Luke Kuechly Walks Into A Restaurant…

Fueling up with Pan-Asian cuisine at CO
PHOTOGRAPHS BY LOGAN CYRUS
Drunken Thai noodles with beef.

I WAS TAKING my first bite of a beef and kimchi dumpling at a quiet table inside CO when Luke Kuechly, the Carolina Panthers linebacker, casually walked through the entrance.  

Top: The centerpiece of CO is a burst of blond wood. Bottom: Spicy tuna pressed sushi.  

It was a Monday night in December, roughly 24 hours after the Panthers dismantled the Atlanta Falcons at home. Kuechly and a friend strode toward the bar inside the newly opened Asian restaurant in Park Road Shopping Center. As he walked by, the guy at the table next to us leapt from his stool and gave chase, leaving his date alone at their small square table. 

But I turned back to the dumplings ($5), which arrived in a warm sambal chili broth and were a delightful two bites. We had already ordered cocktails, including the Jalapeño-Guava Margarita ($9.50), featuring smoky jalapeño-infused tequila, and the Dark N’ Peach ($10.50), sort of a cross between a dark and stormy and a peach mint julep. 

This is owner Greg Bauer’s fourth CO restaurant. He founded his original location in Charleston and has outposts in Savannah and Myrtle Beach. The interior is sleek, with a dramatic design—blond wood boards spring upward from the bar and curve across the ceiling, like a flower.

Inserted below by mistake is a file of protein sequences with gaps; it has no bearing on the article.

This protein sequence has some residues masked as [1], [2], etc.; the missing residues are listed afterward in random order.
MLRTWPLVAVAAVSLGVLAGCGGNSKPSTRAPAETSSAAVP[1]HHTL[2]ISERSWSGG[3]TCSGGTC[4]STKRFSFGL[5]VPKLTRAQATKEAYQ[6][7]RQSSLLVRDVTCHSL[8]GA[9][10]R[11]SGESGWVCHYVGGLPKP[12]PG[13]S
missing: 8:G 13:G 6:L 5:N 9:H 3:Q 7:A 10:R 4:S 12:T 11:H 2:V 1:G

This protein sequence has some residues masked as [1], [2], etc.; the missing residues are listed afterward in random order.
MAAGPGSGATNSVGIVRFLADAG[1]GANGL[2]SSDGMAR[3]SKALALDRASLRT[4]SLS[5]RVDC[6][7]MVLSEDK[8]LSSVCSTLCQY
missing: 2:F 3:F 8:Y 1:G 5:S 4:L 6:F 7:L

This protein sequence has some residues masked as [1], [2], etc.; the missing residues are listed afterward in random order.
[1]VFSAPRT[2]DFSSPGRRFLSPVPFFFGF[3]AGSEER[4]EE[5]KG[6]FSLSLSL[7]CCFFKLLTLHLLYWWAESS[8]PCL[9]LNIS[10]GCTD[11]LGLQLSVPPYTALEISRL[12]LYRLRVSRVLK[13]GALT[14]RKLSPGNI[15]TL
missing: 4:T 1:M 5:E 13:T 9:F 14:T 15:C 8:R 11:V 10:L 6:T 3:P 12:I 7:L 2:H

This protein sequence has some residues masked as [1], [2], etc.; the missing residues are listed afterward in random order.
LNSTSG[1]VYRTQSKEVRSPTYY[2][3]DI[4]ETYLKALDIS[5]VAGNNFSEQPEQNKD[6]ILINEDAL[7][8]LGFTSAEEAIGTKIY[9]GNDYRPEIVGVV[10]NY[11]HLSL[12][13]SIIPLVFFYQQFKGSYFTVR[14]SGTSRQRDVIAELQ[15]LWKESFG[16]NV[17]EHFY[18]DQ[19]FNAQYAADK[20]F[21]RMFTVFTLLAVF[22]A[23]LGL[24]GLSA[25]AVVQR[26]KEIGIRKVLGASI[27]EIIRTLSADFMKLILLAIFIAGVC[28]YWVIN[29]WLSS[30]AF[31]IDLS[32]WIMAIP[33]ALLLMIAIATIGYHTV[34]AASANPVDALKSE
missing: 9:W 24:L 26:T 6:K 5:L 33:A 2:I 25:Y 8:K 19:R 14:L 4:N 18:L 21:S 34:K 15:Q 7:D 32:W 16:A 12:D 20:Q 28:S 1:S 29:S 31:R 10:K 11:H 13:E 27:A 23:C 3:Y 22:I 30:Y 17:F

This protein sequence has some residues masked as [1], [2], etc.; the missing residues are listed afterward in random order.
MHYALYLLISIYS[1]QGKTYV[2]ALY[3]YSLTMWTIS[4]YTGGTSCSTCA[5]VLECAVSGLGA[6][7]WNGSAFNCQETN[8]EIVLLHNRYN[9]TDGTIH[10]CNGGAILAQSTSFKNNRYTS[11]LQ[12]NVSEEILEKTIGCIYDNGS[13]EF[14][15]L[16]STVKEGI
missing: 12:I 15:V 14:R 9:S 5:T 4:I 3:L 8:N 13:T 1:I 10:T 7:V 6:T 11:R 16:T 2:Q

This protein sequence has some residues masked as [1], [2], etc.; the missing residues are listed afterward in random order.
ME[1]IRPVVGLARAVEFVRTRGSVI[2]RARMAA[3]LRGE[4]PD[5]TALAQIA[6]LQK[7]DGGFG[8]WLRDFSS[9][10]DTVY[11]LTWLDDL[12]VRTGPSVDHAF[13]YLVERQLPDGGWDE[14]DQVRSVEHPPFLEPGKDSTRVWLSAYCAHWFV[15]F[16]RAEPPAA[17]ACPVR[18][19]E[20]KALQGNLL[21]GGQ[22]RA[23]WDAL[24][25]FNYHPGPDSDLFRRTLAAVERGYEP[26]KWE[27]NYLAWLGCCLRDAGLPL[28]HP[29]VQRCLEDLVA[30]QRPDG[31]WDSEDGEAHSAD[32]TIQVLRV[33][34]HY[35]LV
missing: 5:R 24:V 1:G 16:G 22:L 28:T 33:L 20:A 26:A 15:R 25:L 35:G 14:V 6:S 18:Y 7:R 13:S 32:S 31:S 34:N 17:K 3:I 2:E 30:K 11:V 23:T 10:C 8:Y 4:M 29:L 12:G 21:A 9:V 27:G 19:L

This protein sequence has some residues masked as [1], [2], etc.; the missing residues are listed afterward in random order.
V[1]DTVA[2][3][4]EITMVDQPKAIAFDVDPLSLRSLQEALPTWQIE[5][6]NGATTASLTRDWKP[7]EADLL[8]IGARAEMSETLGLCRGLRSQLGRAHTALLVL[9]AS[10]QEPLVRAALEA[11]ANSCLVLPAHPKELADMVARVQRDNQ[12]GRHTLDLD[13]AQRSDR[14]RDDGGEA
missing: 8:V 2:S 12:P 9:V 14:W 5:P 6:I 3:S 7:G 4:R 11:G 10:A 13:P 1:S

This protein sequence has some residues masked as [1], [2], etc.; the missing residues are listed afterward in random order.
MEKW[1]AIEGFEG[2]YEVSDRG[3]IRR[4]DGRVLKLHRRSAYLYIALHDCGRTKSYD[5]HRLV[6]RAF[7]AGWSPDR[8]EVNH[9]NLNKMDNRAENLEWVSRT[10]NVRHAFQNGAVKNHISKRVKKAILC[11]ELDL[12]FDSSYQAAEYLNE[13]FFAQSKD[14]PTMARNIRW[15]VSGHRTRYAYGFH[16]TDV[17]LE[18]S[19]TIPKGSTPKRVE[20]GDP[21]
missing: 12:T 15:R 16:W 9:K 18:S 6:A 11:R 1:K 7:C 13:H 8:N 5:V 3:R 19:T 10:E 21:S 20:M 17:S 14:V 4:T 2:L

CO’s menu is divided into sections for small plates, banh mi sandwiches, noodles, and more. My friend ordered the drunken Thai noodles with shrimp ($16). Mushrooms, basil, and onions were mixed with the rice noodles and an impressive amount of seared shrimp. I picked the spicy tuna pressed sushi ($13.50). Pressed sushi is similar to traditional rolls, except there’s no seaweed wrapping, and the rice is packed into bricks, like sushi Lego blocks, instead of being rolled and sliced into rounds. The tuna was spicy, enhanced by a topping of garlic aioli and thin slices of serrano peppers.

Although there were a few surprises, the flavors at CO are accessible, and much of what we ate tasted familiar. But one question lingered throughout dinner: What’s with that name? As it turns out, CO—pronounced koh—is the Vietnamese word for “feast.” And then I understood why Kuechly looked so comfortable. 

CO 
4201-D Park Rd.
980-237-4655
eatatco.com
Entrées $12 to $16
L, D, FSB 

Beef and kimchi dumplings.


This article appears in the February 2016 issue of Charlotte Magazine

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Categories: Food + Drink, In Print